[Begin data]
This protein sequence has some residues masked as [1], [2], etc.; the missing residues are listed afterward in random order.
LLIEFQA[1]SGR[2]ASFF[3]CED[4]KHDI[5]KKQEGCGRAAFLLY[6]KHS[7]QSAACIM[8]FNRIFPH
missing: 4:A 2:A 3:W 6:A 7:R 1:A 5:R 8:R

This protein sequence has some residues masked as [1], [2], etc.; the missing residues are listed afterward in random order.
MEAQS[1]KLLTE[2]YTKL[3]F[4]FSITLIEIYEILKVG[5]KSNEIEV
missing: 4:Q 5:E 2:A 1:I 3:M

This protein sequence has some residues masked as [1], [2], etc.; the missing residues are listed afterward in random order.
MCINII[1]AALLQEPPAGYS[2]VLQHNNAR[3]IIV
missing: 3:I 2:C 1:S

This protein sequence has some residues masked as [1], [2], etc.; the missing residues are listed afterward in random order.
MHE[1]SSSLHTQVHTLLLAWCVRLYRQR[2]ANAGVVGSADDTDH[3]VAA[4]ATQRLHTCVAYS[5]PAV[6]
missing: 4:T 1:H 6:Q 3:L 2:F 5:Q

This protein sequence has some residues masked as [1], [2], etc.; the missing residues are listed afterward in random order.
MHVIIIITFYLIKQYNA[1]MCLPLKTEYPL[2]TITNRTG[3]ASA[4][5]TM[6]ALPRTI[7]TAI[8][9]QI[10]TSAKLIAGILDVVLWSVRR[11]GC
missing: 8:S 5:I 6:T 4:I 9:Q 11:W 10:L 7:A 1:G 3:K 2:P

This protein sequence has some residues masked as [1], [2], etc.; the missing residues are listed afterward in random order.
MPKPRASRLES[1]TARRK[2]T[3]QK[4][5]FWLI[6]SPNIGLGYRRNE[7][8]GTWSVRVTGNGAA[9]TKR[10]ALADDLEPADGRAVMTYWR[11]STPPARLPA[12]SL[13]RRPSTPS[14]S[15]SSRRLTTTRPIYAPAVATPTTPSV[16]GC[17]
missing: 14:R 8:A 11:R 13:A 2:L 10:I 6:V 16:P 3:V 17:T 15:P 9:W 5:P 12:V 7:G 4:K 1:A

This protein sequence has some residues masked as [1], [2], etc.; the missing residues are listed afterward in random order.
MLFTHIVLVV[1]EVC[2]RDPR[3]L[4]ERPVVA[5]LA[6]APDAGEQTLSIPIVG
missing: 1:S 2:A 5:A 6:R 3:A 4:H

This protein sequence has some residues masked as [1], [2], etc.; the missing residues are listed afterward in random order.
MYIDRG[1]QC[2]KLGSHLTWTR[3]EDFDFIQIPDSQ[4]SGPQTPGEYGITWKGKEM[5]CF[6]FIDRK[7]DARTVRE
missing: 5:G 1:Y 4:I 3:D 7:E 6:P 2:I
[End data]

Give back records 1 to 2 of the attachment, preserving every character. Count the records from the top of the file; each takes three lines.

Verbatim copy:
This protein sequence has some residues masked as [1], [2], etc.; the missing residues are listed afterward in random order.
LLIEFQA[1]SGR[2]ASFF[3]CED[4]KHDI[5]KKQEGCGRAAFLLY[6]KHS[7]QSAACIM[8]FNRIFPH
missing: 4:A 2:A 3:W 6:A 7:R 1:A 5:R 8:R

This protein sequence has some residues masked as [1], [2], etc.; the missing residues are listed afterward in random order.
MEAQS[1]KLLTE[2]YTKL[3]F[4]FSITLIEIYEILKVG[5]KSNEIEV
missing: 4:Q 5:E 2:A 1:I 3:M